One of the prescribed texts was about a young man’s journey from Germany to the United States in 1889. The illustrations accompanying the text depicted characters that did not reflect the race, culture, or heritage of the majority of my students. My students were not particularly engaged during the read-aloud until they noticed the Statue of Liberty in an illustration toward the end of the text. This sighting prompted enthusiastic dialogue among my second graders about their own experiences viewing or visiting the Statue of Liberty, yet very few of these conversations could be attributed to the actual text in the story. In contrast, we read Pancho Rabbit and the Coyote: A Migrant’s Tale by Duncan Tonatiuh, which was not part of the curriculum but provides a counter narrative to the immigration experience depicted in the Eurocentric curriculum. Tonatiuh’s book portrays the hardships undocumented immigrants endure, such as border crossing exploitation and separation of families, reflecting our current political climate and the experiences of minoritized students affected by immigration policy in our school community. Reading this book together provided all of my students with a safe space to ask questions, express their fears, and share their hopes for a more compassionate world. We also met the unit goals and academic standards.
Certainly, decolonizing a Eurocentric curriculum may seem like a daunting endeavor. However, failure to provide our students with a counter narrative to a Eurocentric curriculum only perpetuates the stereotypes of the single story and continues to silence minoritized students.
Counter Narratives to Eurocentric Curriculum
The Princess and the Warrior by Duncan Tonatiuh
Rapunzel by Rachel Isadora
The Princess and the Peas by Rachel Himes
Brothers of the Knight by Debbie Allen
Once Upon a World Collection by Chloe Perkins
Prince and Knight by Daniel Haack
Pancho Rabbit and the Coyote: A Migrant’s Tale by Duncan Tonatiuh
Dreamers by Yuyi Morales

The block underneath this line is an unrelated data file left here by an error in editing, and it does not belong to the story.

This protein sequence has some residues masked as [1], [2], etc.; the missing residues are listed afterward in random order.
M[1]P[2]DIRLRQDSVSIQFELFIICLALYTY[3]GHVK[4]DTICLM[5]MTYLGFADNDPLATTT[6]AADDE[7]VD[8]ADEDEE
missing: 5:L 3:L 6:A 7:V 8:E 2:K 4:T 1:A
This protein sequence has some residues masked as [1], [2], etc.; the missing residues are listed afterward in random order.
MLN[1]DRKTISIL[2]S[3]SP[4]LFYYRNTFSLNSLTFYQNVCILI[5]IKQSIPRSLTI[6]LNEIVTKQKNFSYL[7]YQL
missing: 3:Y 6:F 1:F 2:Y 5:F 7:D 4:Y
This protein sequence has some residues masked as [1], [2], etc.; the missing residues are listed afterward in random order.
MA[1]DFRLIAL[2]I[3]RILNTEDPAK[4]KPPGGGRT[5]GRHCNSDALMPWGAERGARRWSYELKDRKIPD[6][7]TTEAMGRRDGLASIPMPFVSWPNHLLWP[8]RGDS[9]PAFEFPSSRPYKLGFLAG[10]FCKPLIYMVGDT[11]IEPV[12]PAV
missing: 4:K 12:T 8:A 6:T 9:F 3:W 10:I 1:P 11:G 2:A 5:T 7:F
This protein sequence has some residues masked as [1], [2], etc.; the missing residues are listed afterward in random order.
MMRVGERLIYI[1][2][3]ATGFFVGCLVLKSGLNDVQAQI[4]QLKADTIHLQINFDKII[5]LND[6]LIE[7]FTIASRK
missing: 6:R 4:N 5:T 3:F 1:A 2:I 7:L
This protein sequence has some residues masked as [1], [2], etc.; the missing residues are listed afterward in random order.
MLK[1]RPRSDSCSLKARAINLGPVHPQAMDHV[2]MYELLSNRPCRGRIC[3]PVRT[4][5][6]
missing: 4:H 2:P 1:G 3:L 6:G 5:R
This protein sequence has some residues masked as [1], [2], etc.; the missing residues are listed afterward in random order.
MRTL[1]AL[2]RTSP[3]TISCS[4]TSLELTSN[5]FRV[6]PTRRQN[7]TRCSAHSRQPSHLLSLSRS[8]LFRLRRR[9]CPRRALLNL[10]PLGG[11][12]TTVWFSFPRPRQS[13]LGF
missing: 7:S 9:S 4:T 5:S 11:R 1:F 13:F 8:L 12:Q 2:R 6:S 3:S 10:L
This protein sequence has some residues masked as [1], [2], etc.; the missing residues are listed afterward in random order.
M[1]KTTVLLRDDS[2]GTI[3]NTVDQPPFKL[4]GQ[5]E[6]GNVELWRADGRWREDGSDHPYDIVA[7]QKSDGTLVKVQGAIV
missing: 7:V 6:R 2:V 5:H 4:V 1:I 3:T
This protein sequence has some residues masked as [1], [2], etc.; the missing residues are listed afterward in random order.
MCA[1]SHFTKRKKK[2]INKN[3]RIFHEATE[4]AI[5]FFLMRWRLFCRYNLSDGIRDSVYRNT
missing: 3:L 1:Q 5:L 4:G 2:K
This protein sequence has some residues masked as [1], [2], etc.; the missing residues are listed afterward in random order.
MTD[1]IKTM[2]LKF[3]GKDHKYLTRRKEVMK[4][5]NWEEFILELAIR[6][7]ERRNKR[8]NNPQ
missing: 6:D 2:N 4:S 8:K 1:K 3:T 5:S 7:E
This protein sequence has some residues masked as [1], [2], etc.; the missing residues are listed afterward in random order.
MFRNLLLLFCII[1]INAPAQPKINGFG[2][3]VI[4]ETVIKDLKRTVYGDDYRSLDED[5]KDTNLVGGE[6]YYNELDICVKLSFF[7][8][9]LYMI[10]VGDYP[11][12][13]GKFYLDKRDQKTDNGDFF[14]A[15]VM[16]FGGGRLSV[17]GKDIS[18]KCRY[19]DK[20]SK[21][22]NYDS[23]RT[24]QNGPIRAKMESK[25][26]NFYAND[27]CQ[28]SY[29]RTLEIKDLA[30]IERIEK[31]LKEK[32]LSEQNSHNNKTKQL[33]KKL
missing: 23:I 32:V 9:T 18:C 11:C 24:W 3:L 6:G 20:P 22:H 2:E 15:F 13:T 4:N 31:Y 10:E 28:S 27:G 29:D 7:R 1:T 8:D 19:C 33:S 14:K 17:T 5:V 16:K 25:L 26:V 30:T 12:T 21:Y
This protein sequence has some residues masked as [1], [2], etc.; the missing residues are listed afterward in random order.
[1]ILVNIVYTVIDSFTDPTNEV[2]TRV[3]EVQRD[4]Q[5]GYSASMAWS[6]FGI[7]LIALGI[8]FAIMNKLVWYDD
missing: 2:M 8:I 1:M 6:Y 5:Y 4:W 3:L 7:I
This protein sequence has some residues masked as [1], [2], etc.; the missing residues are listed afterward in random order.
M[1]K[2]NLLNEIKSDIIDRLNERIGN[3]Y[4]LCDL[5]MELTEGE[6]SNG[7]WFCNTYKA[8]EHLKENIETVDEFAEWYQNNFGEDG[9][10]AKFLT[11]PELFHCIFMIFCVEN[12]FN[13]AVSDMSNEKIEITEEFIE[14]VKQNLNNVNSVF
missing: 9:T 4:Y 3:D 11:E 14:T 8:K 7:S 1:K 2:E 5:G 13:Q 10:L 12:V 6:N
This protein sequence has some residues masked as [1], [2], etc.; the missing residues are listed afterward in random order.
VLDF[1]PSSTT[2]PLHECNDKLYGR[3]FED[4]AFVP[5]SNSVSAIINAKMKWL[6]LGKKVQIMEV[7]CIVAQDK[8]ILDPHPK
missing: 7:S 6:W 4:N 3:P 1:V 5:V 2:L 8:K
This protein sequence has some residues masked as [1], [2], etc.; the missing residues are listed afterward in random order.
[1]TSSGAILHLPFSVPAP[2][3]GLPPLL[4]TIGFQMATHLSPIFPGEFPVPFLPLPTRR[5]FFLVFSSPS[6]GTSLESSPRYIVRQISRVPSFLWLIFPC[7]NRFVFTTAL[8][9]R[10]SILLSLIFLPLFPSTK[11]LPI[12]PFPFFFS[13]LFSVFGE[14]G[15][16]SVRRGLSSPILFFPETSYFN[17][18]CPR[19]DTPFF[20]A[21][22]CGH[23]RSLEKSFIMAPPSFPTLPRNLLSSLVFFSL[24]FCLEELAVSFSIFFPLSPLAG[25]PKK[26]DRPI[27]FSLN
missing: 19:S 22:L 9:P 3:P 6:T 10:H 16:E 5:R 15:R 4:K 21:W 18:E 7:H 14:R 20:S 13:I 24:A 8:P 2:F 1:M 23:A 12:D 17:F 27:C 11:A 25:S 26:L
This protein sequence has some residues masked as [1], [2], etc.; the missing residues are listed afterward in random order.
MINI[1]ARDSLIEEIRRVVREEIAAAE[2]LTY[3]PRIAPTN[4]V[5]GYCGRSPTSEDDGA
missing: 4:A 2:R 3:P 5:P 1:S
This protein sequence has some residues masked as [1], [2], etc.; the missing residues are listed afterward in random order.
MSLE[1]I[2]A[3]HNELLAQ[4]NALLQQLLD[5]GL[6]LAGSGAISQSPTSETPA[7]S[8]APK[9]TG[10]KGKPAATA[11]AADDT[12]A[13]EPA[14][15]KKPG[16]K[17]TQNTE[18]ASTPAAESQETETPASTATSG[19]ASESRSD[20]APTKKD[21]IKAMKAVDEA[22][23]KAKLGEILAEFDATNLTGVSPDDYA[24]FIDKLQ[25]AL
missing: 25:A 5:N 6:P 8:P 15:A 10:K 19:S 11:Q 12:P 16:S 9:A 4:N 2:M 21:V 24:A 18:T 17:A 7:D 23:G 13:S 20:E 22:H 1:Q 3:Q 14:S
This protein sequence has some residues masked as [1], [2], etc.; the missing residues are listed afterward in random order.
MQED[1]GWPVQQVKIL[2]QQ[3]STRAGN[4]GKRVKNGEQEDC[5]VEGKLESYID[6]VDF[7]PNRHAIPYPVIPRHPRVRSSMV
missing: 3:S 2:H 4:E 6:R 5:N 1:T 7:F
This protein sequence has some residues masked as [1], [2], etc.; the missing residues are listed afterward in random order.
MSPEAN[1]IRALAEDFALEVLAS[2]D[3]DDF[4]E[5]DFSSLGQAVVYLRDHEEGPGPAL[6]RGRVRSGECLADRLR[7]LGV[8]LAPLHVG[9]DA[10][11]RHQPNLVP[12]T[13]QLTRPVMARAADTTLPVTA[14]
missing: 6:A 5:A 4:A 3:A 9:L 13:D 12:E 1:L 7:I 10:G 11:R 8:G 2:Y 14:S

Undocumented: A Workers Fight by Duncan Tonatiuh
My Family Divided by Diane Guerrero
We Came to America by Faith Ringgold
Mama’s Nightingale: A Story of Immigration and Separation by Edwidge Danticat, illustrated by Leslie Staub
Separate Is Never Equal: Sylvia Mendez & Her Family’s Fight for Desegregation by Duncan Tonatiuh
The Youngest Marcher by Cynthia Levinson
A is for Activist by Innosanto Nagara
Malala’s Magic Pencil by Malala Yousafzai
I Dissent: Ruth Bader Ginsburg Makes Her Mark by Debbie Levy
Pride: The Story of Harvey Milk and the Rainbow Flag by Rob Sanders
Adichie, C. N. (2009). The danger of a single story. [Video File]. Retrieved from https://www.ted.com/talks/chimamanda_adichie_the_danger_of_a_single_story
Core Knowledge Foundation. (2013). Core knowledge language arts, listening & learning, and tell it again! Retrieved from http://mc-14193-39844713.us-east-1.elb.amazonaws.com/resource/grade-2-listening-learning-domain-11-anthology-immigration
National Center for Educational Statistics. (2016). Table 203.50: Enrollment and percentage distribution of enrollment in public elementary and secondary schools, by race/ethnicity and region. Retrieved from https://nces.ed.gov/programs/digest/d16/tables/dt16_203.50.asp
Cooperative Children’s Book Center. (2018). Children’s Books By and About People of Color and First/Native Nations Received by the CCBC* 2002 – . Retrieved from http://ccbc.education.wisc.edu/books/pcstats.asp
Carmen Lugo Llerena is an early childhood education teacher in New York City’s public schools. Her professional interests focus on culturally relevant classroom practices and children’s play as a site for curriculum and inquiry. She currently serves as Trustee of the NCTE Research Foundation.